The results in this study also show that most admissions are trauma related and that most often the operations performed were laparotomies. This would reinforce the early familiarity with the advanced trauma life support and acquisition of basic surgical skills including intestinal anastomoses early in the training.
In conclusion, the level of operative exposure is varied but relatively low. Acquisition of skills may be enhanced by a policy of residents assisting each other during operations and exploring the competence beyond the minimum period. The low level of supervision invalidates the formative assessment of resident competence.
Charles G. and Collins M. Unsupervised surgical training: logbooks are essential for assessing progress. 1997; 315: 1306-1307.
Charles C. Surgical training, supervision and service. 1999; 318: 682-683.
Surgical Registrars’ Logbook. Department of Surgery, University of Nairobi 2003 version.
Shah J. and Darzi A. Surgical assessment: an on-going debate. BJU Int. 2001; 88: 655-660.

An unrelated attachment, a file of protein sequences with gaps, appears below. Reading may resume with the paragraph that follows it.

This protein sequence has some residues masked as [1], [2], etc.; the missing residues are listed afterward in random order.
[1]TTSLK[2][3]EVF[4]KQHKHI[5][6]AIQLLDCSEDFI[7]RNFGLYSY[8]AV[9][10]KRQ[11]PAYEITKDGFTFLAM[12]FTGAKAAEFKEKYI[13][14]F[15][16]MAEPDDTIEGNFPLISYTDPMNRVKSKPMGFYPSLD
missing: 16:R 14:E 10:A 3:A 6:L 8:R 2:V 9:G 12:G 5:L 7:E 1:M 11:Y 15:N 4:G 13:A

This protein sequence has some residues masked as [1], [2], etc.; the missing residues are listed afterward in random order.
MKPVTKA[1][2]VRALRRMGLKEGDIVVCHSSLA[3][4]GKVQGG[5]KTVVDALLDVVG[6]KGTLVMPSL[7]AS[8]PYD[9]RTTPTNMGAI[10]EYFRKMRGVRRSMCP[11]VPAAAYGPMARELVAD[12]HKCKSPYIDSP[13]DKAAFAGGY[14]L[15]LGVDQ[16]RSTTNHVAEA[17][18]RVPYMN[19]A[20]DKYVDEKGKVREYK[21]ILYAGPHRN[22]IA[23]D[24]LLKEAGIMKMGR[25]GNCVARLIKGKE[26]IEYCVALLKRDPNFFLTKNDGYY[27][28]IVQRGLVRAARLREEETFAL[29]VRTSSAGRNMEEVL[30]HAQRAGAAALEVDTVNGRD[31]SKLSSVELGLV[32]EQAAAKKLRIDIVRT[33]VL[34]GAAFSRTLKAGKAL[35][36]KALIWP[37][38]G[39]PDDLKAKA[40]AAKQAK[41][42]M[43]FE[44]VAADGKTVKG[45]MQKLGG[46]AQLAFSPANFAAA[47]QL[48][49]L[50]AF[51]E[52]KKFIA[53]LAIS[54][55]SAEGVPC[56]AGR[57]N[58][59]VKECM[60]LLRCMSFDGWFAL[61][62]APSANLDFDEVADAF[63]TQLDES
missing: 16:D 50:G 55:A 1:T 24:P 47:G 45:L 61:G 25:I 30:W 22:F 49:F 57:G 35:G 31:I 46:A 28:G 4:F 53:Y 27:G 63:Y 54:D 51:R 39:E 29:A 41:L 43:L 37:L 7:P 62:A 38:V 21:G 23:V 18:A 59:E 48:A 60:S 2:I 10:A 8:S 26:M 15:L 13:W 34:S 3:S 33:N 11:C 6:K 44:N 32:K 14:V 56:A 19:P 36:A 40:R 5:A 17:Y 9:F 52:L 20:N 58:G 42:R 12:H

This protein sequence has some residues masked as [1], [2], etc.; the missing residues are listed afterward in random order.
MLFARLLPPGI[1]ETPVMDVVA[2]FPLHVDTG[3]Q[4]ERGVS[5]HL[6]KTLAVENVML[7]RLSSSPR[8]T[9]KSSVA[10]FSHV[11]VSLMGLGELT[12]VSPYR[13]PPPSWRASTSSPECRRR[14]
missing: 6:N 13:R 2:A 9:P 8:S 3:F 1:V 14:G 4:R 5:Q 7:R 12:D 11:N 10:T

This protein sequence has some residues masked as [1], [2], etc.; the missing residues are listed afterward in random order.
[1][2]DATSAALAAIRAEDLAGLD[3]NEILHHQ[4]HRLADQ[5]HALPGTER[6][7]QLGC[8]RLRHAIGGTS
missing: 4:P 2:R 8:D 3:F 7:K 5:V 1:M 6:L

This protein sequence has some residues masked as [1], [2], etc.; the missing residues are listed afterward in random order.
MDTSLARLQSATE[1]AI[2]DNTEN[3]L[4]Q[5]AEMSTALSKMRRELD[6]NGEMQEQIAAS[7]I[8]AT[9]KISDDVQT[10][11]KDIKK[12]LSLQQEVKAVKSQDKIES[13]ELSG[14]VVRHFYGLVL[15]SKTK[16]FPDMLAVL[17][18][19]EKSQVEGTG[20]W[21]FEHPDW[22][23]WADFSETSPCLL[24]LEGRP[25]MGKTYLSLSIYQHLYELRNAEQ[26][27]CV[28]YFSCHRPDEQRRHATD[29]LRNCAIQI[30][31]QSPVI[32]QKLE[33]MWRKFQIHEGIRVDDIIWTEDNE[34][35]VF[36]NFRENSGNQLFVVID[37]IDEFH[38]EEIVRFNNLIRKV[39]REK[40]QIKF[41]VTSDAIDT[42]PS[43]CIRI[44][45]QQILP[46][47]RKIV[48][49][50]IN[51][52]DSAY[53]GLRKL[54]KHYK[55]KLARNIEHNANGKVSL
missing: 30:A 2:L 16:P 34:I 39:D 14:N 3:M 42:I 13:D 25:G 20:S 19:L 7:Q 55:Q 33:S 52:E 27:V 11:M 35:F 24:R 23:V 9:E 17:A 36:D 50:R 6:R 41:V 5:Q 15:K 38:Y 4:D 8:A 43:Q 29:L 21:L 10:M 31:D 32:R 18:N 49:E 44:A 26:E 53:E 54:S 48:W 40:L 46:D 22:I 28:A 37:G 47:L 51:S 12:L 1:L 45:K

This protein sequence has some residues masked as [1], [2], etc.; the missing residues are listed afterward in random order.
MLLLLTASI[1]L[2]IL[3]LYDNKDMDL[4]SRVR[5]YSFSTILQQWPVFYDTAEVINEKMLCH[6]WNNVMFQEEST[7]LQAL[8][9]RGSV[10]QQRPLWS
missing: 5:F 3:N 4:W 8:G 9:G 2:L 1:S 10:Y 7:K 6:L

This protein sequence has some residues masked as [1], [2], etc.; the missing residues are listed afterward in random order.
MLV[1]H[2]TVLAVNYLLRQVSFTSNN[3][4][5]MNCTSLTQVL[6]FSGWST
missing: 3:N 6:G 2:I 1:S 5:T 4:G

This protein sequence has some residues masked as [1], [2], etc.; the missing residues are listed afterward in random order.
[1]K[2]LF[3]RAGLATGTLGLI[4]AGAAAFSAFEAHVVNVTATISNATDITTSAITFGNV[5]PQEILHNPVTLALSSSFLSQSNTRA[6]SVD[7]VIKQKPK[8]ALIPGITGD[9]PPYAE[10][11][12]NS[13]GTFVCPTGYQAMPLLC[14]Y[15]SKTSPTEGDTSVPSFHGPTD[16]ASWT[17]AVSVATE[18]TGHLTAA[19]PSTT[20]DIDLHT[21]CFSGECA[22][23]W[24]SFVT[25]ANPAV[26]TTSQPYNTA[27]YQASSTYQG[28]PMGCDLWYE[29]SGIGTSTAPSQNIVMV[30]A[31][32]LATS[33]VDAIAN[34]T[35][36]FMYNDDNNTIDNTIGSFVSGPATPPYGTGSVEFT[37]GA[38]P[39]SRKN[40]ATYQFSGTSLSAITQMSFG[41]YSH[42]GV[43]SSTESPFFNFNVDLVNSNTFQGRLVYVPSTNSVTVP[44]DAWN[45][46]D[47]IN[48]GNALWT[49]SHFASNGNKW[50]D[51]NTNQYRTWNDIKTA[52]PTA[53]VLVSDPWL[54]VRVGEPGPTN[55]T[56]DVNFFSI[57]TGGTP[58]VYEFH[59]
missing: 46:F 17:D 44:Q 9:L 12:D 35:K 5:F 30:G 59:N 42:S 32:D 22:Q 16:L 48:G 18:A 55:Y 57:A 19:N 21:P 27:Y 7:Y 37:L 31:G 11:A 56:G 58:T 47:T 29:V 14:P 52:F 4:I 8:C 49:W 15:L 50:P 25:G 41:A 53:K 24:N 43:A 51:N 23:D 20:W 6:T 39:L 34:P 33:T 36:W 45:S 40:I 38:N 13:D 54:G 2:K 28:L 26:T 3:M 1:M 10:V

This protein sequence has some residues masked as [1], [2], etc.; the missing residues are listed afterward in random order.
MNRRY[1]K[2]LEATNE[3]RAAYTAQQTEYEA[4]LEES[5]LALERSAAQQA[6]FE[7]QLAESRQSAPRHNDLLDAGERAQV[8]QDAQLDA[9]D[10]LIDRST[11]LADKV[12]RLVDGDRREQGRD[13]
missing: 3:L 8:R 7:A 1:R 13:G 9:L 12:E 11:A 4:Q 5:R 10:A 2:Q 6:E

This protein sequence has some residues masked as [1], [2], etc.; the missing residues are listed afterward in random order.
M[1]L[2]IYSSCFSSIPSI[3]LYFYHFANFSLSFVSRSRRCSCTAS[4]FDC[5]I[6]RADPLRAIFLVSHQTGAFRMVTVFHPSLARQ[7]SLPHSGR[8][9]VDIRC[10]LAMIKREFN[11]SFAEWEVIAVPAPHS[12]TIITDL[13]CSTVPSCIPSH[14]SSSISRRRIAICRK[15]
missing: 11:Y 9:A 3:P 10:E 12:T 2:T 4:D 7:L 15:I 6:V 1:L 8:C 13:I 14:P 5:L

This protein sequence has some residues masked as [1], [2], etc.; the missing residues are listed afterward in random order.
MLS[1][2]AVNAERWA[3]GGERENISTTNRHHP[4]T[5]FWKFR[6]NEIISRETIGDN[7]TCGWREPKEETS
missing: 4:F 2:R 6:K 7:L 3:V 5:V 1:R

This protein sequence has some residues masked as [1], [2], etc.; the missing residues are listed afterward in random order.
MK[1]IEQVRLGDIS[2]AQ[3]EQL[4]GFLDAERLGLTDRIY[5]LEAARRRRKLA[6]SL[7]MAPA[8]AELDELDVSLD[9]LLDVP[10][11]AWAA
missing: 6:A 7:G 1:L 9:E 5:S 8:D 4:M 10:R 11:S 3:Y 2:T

Martin J.A., Regehr G., Reznick R., et al. Objective structured assessment of technical skill (OSATS) for surgical residents. J. Surg 1997; 84(2): 273–278.
Ringsted C., Østergaard D. and van der Vleuten M. Implementation of a formal in-training assessment programme in anaesthesiology and preliminary results of acceptability. Anaesthesiol. Scand. 2003; 47(10): 1196–1203.
Cobb R.A., Baigrie R.J., Harris P., et al. What constitutes general surgical training? Evidence from the log books of trainees in one district general hospital. R. Coll. Surg. Engl. l994; 76(suppl): 117-120.
Potter M.A., Griffiths J.M.T., Aitken R.J. et al. An objective assessment of surgical training. R. Coll. Surg. Engl. 1996; 78(Suppl): 11-13.
Buck N., Devlin H.B. and Lunn I.N. Report of the Confidential Enquiry into Perioperative Deaths. London: Nuffield Provincial Hospitals Trust and the King’s Fund Publishing Office, 1987.
Lowry J. and Cripps J. Results of online European Working Time Directive survey. R. Coll. Surg. Engl. 2005; 87(Suppl): 86-87.
Junior Doctors. The New Deal. London: Department of Health and Social Security, 1991.
McKee M., Priest P., Ginzler M. et al. Which General Surgical operations must be done at night? R. Coll. Surg. Engl. 1991; 73: 295-302.
Aman S. Connar. The rot is deep, a column in Royal College of Surgeons of England response to No time to train surgeons. 2004; 328: 1133-1134.